By Joe LaGuardia

Everyone is making a stink out of the rise of the “nones,” people who do not subscribe to any organized faith or denomination.

What about the rise of the “nuns”?

A bad pun with a nun?  Not quite.  The Catholic Church in England and Whales is claiming a 25-year record for women recruitment in holy orders.   Seems that the Catholic Church is growing in a most unusual way.

Here in Rockdale County, I heard that Father Randy was leaving us and departing St. Pius X Catholic Church.  When the news broke, I wondered how long St. Pius might hobble along without a priest.  It is no mystery that the number of priests has waned in recent years, although the number of seminarians preparing for the priesthood has increased and posit a more hopeful future for tomorrow’s Catholic church.

Other thoughts ran through my head:  If the Vatican would only let priests get married, maybe more would become available.

And if the Vatican ever allowed women to be ordained to the priesthood, there might not be any shortage at all.   According to my friend in Decatur, a nun of some 60 years, I am not alone in this assessment.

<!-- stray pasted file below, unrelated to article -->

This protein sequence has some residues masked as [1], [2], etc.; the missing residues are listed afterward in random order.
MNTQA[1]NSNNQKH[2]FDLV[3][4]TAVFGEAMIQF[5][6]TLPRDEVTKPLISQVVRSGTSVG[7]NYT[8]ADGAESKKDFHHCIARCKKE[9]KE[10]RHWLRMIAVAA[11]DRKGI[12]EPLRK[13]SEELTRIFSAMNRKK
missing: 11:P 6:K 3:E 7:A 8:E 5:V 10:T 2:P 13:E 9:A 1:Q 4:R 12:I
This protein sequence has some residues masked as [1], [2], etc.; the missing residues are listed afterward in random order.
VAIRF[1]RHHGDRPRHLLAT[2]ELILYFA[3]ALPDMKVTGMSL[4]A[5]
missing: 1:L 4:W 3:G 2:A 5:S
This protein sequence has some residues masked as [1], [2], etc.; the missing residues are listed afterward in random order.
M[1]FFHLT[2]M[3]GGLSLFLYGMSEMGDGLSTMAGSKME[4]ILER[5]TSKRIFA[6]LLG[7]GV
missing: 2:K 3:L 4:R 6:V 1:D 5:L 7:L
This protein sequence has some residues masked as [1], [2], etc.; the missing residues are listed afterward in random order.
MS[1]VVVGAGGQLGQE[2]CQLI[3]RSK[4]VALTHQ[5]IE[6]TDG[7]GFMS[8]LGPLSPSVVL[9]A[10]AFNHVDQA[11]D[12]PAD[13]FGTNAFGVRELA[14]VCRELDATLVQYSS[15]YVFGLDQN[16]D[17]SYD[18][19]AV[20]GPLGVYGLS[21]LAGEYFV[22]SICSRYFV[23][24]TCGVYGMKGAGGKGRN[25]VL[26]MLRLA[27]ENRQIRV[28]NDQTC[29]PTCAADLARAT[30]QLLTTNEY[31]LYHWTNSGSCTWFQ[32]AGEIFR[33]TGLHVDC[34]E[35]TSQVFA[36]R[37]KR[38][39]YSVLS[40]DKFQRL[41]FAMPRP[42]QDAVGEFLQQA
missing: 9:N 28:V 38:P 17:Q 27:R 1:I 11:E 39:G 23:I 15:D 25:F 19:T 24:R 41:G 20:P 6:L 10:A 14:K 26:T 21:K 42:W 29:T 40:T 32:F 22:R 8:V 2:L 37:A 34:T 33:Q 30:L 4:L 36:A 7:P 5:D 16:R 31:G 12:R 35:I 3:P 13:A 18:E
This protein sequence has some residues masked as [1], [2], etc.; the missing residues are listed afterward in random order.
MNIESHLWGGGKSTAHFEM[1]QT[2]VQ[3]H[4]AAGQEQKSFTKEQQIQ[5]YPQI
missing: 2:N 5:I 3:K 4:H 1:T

Little did I know that women have been entering convents and other “contemplative communities” in record numbers across the Pond.  Reasons and theories vary:

Some say its because people realize that the meaning of life can only be found in the womb of the church.

Higher-ups in the Church pat themselves on the back and claim that charismatic priests and bishops are monopolizing and marketing the strengths of cloistered living, including the trendy notion that the priesthood can change the world in ways that can be quantified and qualified.

Others cite frustrations surrounding relationships, sex, and intimacy (or lack thereof).